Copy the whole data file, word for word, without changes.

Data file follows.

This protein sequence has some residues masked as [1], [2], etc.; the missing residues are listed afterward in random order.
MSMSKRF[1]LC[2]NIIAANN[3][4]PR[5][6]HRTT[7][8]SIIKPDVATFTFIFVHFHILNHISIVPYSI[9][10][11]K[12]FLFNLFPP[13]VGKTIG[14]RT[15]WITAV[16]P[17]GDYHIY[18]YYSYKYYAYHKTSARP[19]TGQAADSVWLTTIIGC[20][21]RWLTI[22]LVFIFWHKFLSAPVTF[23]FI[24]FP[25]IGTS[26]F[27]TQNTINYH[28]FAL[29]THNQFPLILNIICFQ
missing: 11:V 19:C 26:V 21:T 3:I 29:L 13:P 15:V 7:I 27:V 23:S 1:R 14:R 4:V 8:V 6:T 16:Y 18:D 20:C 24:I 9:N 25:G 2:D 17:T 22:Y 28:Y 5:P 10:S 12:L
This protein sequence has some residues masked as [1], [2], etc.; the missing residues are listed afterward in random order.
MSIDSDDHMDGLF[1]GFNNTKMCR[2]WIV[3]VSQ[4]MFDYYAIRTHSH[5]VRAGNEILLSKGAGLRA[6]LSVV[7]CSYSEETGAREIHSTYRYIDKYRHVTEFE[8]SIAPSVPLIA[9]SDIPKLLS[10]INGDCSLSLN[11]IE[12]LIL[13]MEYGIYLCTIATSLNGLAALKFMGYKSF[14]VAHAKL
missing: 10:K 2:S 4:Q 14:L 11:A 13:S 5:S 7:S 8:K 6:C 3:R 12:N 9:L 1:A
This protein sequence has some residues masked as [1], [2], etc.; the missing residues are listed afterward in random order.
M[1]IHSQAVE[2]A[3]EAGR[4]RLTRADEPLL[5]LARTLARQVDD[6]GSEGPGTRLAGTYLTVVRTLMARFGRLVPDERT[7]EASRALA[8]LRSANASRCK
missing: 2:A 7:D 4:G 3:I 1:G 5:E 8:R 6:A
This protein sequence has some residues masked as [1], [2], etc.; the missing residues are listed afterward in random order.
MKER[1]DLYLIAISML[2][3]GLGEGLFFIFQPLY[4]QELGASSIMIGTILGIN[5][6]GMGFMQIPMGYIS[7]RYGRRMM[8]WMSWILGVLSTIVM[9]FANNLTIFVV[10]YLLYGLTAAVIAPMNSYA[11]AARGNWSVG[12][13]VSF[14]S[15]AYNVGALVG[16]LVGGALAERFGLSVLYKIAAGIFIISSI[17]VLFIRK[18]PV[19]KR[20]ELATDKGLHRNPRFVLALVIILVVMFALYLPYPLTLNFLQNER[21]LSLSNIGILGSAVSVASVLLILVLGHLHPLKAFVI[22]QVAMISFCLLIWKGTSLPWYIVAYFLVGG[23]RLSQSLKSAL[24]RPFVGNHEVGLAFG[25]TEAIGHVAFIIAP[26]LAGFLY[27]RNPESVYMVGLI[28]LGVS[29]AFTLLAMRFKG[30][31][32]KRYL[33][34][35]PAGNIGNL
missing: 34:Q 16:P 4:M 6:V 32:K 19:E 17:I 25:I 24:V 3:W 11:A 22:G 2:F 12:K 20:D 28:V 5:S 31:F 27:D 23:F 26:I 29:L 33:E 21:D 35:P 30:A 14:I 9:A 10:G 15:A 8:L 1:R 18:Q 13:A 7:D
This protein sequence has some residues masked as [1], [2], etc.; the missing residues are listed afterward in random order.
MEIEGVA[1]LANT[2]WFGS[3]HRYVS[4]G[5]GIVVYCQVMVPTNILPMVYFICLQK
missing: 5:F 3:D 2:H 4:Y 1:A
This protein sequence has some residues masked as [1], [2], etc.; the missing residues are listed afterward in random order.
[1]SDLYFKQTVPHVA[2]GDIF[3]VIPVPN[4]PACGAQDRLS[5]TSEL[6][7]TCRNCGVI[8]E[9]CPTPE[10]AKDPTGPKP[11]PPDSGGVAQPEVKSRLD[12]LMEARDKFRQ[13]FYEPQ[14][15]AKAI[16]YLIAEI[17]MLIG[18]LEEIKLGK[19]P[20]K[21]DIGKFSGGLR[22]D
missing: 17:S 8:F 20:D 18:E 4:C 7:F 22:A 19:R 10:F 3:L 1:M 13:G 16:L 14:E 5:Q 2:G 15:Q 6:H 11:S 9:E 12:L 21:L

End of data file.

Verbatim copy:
This protein sequence has some residues masked as [1], [2], etc.; the missing residues are listed afterward in random order.
MSMSKRF[1]LC[2]NIIAANN[3][4]PR[5][6]HRTT[7][8]SIIKPDVATFTFIFVHFHILNHISIVPYSI[9][10][11]K[12]FLFNLFPP[13]VGKTIG[14]RT[15]WITAV[16]P[17]GDYHIY[18]YYSYKYYAYHKTSARP[19]TGQAADSVWLTTIIGC[20][21]RWLTI[22]LVFIFWHKFLSAPVTF[23]FI[24]FP[25]IGTS[26]F[27]TQNTINYH[28]FAL[29]THNQFPLILNIICFQ
missing: 11:V 19:C 26:V 21:T 3:I 29:L 13:P 15:V 7:I 27:V 23:S 1:R 14:R 4:V 8:V 6:T 16:Y 18:D 20:C 24:I 9:N 25:G 2:D 17:T 22:Y 28:Y 5:P 10:S 12:L
This protein sequence has some residues masked as [1], [2], etc.; the missing residues are listed afterward in random order.
MSIDSDDHMDGLF[1]GFNNTKMCR[2]WIV[3]VSQ[4]MFDYYAIRTHSH[5]VRAGNEILLSKGAGLRA[6]LSVV[7]CSYSEETGAREIHSTYRYIDKYRHVTEFE[8]SIAPSVPLIA[9]SDIPKLLS[10]INGDCSLSLN[11]IE[12]LIL[13]MEYGIYLCTIATSLNGLAALKFMGYKSF[14]VAHAKL
missing: 10:K 2:S 4:Q 14:L 11:A 13:S 5:S 7:S 8:K 6:C 3:R 12:N 9:L 1:A
This protein sequence has some residues masked as [1], [2], etc.; the missing residues are listed afterward in random order.
M[1]IHSQAVE[2]A[3]EAGR[4]RLTRADEPLL[5]LARTLARQVDD[6]GSEGPGTRLAGTYLTVVRTLMARFGRLVPDERT[7]EASRALA[8]LRSANASRCK
missing: 2:A 7:D 4:G 3:I 1:G 5:E 8:R 6:A
This protein sequence has some residues masked as [1], [2], etc.; the missing residues are listed afterward in random order.
MKER[1]DLYLIAISML[2][3]GLGEGLFFIFQPLY[4]QELGASSIMIGTILGIN[5][6]GMGFMQIPMGYIS[7]RYGRRMM[8]WMSWILGVLSTIVM[9]FANNLTIFVV[10]YLLYGLTAAVIAPMNSYA[11]AARGNWSVG[12][13]VSF[14]S[15]AYNVGALVG[16]LVGGALAERFGLSVLYKIAAGIFIISSI[17]VLFIRK[18]PV[19]KR[20]ELATDKGLHRNPRFVLALVIILVVMFALYLPYPLTLNFLQNER[21]LSLSNIGILGSAVSVASVLLILVLGHLHPLKAFVI[22]QVAMISFCLLIWKGTSLPWYIVAYFLVGG[23]RLSQSLKSAL[24]RPFVGNHEVGLAFG[25]TEAIGHVAFIIAP[26]LAGFLY[27]RNPESVYMVGLI[28]LGVS[29]AFTLLAMRFKG[30][31][32]KRYL[33][34][35]PAGNIGNL
missing: 34:Q 16:P 4:M 6:V 32:K 19:E 17:I 25:I 24:V 3:W 11:A 22:G 2:F 12:K 20:D 28:V 5:S 31:F 27:D 23:F 26:I 29:L 33:E 21:D 35:P 30:A 14:I 9:A 10:G 15:A 8:L 1:R 18:Q 13:A 7:D
This protein sequence has some residues masked as [1], [2], etc.; the missing residues are listed afterward in random order.
MEIEGVA[1]LANT[2]WFGS[3]HRYVS[4]G[5]GIVVYCQVMVPTNILPMVYFICLQK
missing: 5:F 3:D 2:H 4:Y 1:A
This protein sequence has some residues masked as [1], [2], etc.; the missing residues are listed afterward in random order.
[1]SDLYFKQTVPHVA[2]GDIF[3]VIPVPN[4]PACGAQDRLS[5]TSEL[6][7]TCRNCGVI[8]E[9]CPTPE[10]AKDPTGPKP[11]PPDSGGVAQPEVKSRLD[12]LMEARDKFRQ[13]FYEPQ[14][15]AKAI[16]YLIAEI[17]MLIG[18]LEEIKLGK[19]P[20]K[21]DIGKFSGGLR[22]D
missing: 17:S 8:F 20:D 18:E 4:C 7:F 22:A 19:R 10:F 3:L 1:M 13:G 16:L 14:E 5:Q 2:G 15:Q 6:H 11:S 9:E 12:L 21:L